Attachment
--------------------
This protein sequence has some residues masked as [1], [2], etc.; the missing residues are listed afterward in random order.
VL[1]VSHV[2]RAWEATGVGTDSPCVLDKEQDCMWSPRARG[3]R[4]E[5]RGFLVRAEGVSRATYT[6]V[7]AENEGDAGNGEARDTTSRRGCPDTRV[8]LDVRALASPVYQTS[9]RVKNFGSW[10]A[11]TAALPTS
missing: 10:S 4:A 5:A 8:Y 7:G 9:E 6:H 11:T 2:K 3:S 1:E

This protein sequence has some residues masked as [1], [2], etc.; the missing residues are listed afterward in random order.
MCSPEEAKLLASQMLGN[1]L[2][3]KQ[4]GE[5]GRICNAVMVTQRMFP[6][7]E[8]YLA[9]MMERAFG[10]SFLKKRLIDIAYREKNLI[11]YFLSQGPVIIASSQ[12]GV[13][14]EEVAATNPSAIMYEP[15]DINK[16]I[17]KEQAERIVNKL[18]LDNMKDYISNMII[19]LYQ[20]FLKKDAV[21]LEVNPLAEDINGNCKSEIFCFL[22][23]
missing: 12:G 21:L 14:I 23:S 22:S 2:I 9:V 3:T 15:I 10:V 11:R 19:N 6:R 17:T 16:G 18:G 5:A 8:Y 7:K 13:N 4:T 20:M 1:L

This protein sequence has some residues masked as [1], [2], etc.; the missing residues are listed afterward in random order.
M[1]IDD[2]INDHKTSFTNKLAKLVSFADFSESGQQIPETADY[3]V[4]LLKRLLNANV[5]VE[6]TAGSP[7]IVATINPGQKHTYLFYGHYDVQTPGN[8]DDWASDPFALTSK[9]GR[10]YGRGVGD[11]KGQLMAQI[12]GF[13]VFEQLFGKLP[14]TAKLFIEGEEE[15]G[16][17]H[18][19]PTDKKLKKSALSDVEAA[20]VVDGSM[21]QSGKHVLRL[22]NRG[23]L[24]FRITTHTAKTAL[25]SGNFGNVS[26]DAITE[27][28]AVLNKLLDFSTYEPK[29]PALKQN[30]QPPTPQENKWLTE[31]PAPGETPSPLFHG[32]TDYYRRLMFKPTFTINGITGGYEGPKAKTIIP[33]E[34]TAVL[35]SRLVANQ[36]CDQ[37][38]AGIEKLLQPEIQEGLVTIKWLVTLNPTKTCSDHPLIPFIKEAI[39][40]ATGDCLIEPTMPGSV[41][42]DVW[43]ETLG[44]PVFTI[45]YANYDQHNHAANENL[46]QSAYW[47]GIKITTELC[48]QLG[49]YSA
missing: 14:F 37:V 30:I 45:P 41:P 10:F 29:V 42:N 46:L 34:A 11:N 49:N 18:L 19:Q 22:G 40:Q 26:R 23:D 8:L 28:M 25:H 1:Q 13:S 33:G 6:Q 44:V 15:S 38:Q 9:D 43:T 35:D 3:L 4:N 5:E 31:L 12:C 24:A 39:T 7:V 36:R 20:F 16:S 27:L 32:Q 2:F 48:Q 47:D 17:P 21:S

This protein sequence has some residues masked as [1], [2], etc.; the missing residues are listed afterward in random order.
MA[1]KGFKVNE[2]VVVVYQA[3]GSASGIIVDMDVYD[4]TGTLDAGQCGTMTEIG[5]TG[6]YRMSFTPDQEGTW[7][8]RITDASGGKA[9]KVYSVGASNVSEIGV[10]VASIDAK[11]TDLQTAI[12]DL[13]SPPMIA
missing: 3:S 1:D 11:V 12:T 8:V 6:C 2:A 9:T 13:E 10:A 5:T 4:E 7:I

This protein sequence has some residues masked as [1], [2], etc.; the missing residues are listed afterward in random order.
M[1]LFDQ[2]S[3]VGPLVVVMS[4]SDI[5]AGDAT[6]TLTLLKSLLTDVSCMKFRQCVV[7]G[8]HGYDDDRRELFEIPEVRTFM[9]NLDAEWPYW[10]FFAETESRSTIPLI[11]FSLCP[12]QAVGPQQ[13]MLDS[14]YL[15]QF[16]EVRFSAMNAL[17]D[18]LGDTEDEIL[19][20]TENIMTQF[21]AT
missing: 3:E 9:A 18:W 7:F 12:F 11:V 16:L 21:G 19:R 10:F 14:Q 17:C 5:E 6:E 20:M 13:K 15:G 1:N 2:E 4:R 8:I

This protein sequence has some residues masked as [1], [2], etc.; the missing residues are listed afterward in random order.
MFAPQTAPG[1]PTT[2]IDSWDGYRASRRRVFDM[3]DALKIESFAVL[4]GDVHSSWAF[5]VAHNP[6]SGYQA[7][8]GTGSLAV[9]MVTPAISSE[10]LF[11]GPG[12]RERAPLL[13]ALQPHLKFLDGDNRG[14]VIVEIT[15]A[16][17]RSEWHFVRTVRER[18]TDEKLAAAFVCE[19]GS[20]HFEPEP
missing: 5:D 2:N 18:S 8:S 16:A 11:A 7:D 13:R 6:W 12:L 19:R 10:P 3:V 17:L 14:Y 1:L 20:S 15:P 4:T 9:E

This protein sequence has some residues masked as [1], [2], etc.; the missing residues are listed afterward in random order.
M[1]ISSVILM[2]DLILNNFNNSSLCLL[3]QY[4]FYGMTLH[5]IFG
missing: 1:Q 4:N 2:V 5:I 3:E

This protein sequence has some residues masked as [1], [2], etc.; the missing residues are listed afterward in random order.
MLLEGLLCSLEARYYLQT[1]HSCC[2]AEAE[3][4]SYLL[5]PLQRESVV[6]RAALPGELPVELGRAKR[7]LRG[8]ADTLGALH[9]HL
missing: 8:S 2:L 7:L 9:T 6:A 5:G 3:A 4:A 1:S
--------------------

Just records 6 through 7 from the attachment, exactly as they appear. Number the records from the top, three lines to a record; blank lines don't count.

This protein sequence has some residues masked as [1], [2], etc.; the missing residues are listed afterward in random order.
MFAPQTAPG[1]PTT[2]IDSWDGYRASRRRVFDM[3]DALKIESFAVL[4]GDVHSSWAF[5]VAHNP[6]SGYQA[7][8]GTGSLAV[9]MVTPAISSE[10]LF[11]GPG[12]RERAPLL[13]ALQPHLKFLDGDNRG[14]VIVEIT[15]A[16][17]RSEWHFVRTVRER[18]TDEKLAAAFVCE[19]GS[20]HFEPEP
missing: 5:D 2:N 18:S 8:S 16:A 11:A 7:D 13:R 6:W 12:L 19:R 10:P 3:V 17:L 14:Y 1:L 20:S 15:P 4:T 9:E

This protein sequence has some residues masked as [1], [2], etc.; the missing residues are listed afterward in random order.
M[1]ISSVILM[2]DLILNNFNNSSLCLL[3]QY[4]FYGMTLH[5]IFG
missing: 1:Q 4:N 2:V 5:I 3:E